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During 2008, Silverton Spray Painters and Panel Beaters experienced financial woes. As a result of its difficulties it initiated a promotional campaign.
Employees were instructed to physically go to the prospective clients to promote the company thereby securing it more work.
One employee refused to comply with this instruction as it was not part of his job function. He claimed the instruction amounted to a unilateral change to the terms and conditions of his employment.
The Labour Appeal Court held that that employees do not have a vested right to preserve their working obligations completely unchanged as from the moment when they first begin work. It is only if changes are so dramatic as to amount to an entirely different job that there is a right to refuse to do the job in the required manner.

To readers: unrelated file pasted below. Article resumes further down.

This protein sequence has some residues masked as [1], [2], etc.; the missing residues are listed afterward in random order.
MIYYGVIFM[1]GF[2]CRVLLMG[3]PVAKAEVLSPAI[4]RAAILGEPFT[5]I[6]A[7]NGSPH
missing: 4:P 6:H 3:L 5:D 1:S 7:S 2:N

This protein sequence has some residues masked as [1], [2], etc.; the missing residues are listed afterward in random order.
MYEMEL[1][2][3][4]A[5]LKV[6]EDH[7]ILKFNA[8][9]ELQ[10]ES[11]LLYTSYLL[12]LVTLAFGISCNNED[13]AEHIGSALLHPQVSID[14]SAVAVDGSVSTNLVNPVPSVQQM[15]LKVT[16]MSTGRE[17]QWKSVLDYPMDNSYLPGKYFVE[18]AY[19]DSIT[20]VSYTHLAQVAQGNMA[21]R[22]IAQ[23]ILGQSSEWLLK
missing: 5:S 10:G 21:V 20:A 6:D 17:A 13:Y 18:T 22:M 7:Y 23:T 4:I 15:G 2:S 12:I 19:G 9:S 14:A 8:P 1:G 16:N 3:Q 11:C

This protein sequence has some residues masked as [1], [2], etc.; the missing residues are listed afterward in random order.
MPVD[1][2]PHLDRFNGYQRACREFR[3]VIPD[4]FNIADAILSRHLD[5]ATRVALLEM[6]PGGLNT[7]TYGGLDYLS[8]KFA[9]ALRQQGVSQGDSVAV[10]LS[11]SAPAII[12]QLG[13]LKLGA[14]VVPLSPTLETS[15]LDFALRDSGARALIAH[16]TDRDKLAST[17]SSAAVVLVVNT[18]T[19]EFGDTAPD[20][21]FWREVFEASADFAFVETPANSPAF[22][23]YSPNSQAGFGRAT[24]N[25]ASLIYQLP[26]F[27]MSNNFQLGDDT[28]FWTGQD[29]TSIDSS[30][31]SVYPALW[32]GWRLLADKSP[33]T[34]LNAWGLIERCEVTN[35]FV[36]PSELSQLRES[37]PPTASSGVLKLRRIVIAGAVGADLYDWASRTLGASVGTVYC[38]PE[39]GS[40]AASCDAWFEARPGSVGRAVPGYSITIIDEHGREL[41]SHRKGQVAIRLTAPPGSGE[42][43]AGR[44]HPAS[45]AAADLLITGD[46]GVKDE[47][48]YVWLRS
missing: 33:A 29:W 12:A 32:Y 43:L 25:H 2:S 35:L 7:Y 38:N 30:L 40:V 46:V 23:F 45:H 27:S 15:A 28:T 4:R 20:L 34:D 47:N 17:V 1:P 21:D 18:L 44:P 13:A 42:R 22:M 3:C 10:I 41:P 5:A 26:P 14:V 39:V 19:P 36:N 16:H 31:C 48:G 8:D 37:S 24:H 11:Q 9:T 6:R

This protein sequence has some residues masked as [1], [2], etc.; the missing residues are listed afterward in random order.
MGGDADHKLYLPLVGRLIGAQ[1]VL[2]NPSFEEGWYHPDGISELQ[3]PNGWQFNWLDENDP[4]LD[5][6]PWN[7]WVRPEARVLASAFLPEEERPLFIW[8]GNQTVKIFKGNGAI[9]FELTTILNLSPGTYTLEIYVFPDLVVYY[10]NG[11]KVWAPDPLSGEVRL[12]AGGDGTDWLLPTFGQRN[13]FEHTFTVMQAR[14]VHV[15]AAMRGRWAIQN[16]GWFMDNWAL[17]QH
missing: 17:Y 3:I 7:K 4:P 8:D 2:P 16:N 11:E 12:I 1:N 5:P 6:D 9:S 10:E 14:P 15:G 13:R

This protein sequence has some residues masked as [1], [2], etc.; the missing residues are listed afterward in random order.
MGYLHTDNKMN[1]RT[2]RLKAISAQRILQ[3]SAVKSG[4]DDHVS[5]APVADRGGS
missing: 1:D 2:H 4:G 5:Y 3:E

It held that the instruction was not a material change to the terms and conditions of the employee's core duties but simply a variation in his work practice.
Accordingly, the Labour Appeal Court dismissed the employee's appeal.

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